Estelle Peck Ishigo – Watercolorist, American (1899- 1990)
Estelle Peck Ishigo is best known for her watercolors sketches documenting the three long years she spent with her Japanese- American husband, Arthur Ishigo, in the Japanese internment camps during WWII. Ishigo was one of the few white women who volunteered to follow her husband when he was required to deport for the camps. Her story became nationally known in the early 1990’s when filmmaker Steven Okazaki, inspired by Ishigo’s book “Lone Heart Mountain”, made her the subject his Academy Award winning documentary ‘Days of Waiting’.
Ishigo was born in Oakland, California in 1899. Her mother was an opera singer and her father was a painter and piano tuner. When Ishigo was about 12 years old her parents would often leave her in the care of one relative or another. These situations were not always happy circumstances for the young Estelle. As soon as she could, Ishigo left to be on her own and would eventually attend and earn a degree from Otis Art Institute in Los Angeles.
Ishigo met her husband, Arthur, in 1929 and declared that it was “Love at first sight”. Because at the time it was illegal for a white person to marry someone outside other his or her race the couple decided to travel to Mexico and get married. After the couple’s return, she was disowned by her family because of her marriage. She and her husband would settle down in a local Japanese community.
In the aftermath of Pearl Harbor both the Ishigos were discriminately fired from their jobs and Arthur received notice from the MP that he was to report shortly to the Ponoma Assembly Center where he was to wait for relocation to Heart Mountain, Wyoming. Estelle, not wanting to be separated from her husband, packed her belongings and joined him. Immediately, while sitting with several families waiting to board, Ishigo pulled out a pencil and some paper and began sketching. She captured the long waiting, the fear, the feeling of uncertainty and the harshness of this new reality.
Her artistic talent earned her a position in the camp newsletter as “Documentary Reporter”. Through out her time spent in the camps Ishigo documented, primarily with watercolors, everything from women hanging the laundry to children playing. There was nothing for the prisoners to do but wait for their time in the camps to come to an end. Nobody knew how long they would be forced to wait. Ishigo wrote “thousands of people with nothing to do but wait … watch the sunset … and wait for the next day to begin”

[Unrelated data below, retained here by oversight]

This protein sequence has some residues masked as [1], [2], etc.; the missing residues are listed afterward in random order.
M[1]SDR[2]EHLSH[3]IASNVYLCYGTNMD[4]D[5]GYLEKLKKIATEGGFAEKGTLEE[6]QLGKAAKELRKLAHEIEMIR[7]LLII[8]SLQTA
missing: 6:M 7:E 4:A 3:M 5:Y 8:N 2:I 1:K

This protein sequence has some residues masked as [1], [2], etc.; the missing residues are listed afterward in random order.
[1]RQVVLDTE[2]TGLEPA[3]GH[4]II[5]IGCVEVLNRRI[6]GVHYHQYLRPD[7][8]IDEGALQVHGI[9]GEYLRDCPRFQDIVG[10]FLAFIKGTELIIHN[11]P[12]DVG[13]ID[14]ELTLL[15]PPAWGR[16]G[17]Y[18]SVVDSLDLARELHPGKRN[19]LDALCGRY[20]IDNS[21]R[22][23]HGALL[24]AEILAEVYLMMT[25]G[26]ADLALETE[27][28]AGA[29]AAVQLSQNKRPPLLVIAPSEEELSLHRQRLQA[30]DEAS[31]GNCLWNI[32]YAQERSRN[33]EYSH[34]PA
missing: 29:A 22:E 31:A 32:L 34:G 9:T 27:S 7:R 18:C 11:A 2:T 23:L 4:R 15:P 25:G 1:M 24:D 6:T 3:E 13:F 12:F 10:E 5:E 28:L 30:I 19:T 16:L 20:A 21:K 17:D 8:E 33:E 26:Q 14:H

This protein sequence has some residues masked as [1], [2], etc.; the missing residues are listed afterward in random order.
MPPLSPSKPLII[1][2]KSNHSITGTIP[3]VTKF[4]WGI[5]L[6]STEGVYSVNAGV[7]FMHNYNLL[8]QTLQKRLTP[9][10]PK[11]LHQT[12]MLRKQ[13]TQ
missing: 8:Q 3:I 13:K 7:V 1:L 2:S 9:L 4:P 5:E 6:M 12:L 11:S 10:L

When the war ended the Ishigos, along with the other camp prisoners, were allowed to return to their home. The couple lived the rest of their lives in poverty because of their experience and the discrimination they faced afterwards. Estelle Peck-Ishigo never painted again.
Arthur Ishigo passed away in 1957 and Estelle lived a reclusive life after his death. During the 1970’s a book of Estelle’s paintings was published, it has since gone out of print, and an exhibit of her work was shown in 1972. It was the only time her work was to be publicly exhibited. In 1983 she was found in a basement, by a group of friends from her years in the camp, barely living and immobile. She was transferred with the help of her friends to a hospital where she passed away in 1990 shortly before the completion of Okazaki’s ‘Days of Waiting’, a documentary that focused on her and her work during the war.
The first thing I noticed about Ishigo’s paintings was the lack of anger and bitterness in her mark making. Instead I see honest and dignified depictions of the mundane existence and the heavy loneliness that came with camp life. Her interests were obviously not to express personal feelings of what was happening, but to accurately record what she saw. In some part I am sure that her watercolors was a tool to help pass the time away, in another part I believe she was a compassionate woman wanting to bring some color into a dreary predicament.
For more information please check the following links. “Days of Waiting” can be ordered via PBS.